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Elaboration on premorbid intellectual performance in schizophrenia: premorbid intellectual decline and risk for schizophrenia.
Arch Gen Psychiatry. 2005 Dec; 62(12):1297-304.AG

Abstract

CONTEXT

Consistent evidence indicates that some, but not most, patients with schizophrenia have below-average intelligence years before they manifest psychosis. However, it is not clear whether this below-average premorbid intelligence is stable or progressive.

OBJECTIVE

To examine whether increased risk for schizophrenia is associated with declining intellectual performance from childhood through adolescence.

DESIGN

Historical cohort study of an entire population using record linkage for psychiatric hospitalization during an 8- to 17-year follow-up period.

SETTING

Mandatory assessment by the draft board of Israeli conscripts.

PARTICIPANTS

Population-based cohort of 555 326 adolescents born in Israel. Data were available on 4 intelligence subtests as well as on reading and spelling abilities and on behavioral and psychosocial variables. A regression-based approach was used to assess the discrepancy between actual IQ at age 17 years and estimated IQ during childhood based on reading and spelling abilities.

MAIN OUTCOME MEASURES

Hospitalization for schizophrenia (as per the International Statistical Classification of Diseases, 10th Revision criteria).

RESULTS

Lower-than-expected IQ at age 17 years was associated with increased risk for later hospitalization for schizophrenia. Results were held after controlling for potential confounders. For 75% of patients with schizophrenia with low actual IQ (<85) at age 17 years and for 23% of patients with actual IQ within the normal range (> or =85), actual IQ was 10 or more points lower than expected. Lower-than-expected IQ was not associated with bipolar disorder or with depression or anxiety disorder.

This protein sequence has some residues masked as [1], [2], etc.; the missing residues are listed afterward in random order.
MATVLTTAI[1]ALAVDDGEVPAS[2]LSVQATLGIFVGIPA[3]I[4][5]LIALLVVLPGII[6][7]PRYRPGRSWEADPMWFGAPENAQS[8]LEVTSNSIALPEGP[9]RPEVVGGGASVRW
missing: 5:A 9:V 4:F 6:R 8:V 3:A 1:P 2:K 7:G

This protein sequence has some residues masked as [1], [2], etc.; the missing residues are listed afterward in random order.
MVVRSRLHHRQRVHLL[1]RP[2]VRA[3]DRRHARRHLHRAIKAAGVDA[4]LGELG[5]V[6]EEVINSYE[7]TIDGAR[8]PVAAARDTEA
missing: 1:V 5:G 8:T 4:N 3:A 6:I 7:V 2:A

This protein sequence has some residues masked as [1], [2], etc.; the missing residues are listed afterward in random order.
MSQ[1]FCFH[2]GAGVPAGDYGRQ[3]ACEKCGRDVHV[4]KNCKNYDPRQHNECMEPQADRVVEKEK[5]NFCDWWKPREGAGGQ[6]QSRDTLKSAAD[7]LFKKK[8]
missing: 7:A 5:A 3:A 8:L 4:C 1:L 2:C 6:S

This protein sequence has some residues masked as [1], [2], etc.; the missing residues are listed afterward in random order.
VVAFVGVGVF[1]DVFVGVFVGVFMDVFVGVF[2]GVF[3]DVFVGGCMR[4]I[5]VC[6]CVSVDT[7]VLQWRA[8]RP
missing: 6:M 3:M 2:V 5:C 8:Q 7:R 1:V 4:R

CONCLUSIONS

Indirect evidence suggests that intellectual deterioration from childhood through adolescence is associated with increased risk for schizophrenia. Despite within-normal-range premorbid IQ scores, apparently healthy adolescents who will later manifest schizophrenia nevertheless have intellectual decline.

Authors+Show Affiliations

Department of Psychiatry, Mount Sinai School of Medicine, One Gustave L. Levy Place, New York, NY 10029, USA. avi.reichenberg@mssm.eduNo affiliation info availableNo affiliation info availableNo affiliation info availableNo affiliation info availableNo affiliation info availableNo affiliation info availableNo affiliation info availableNo affiliation info availableNo affiliation info availableNo affiliation info available

Pub Type(s)

Journal Article
Research Support, N.I.H., Extramural
Research Support, Non-U.S. Gov't

Language

eng

PubMed ID

16330717

Citation

Reichenberg, Abraham, et al. "Elaboration On Premorbid Intellectual Performance in Schizophrenia: Premorbid Intellectual Decline and Risk for Schizophrenia." Archives of General Psychiatry, vol. 62, no. 12, 2005, pp. 1297-304.
Reichenberg A, Weiser M, Rapp MA, et al. Elaboration on premorbid intellectual performance in schizophrenia: premorbid intellectual decline and risk for schizophrenia. Arch Gen Psychiatry. 2005;62(12):1297-304.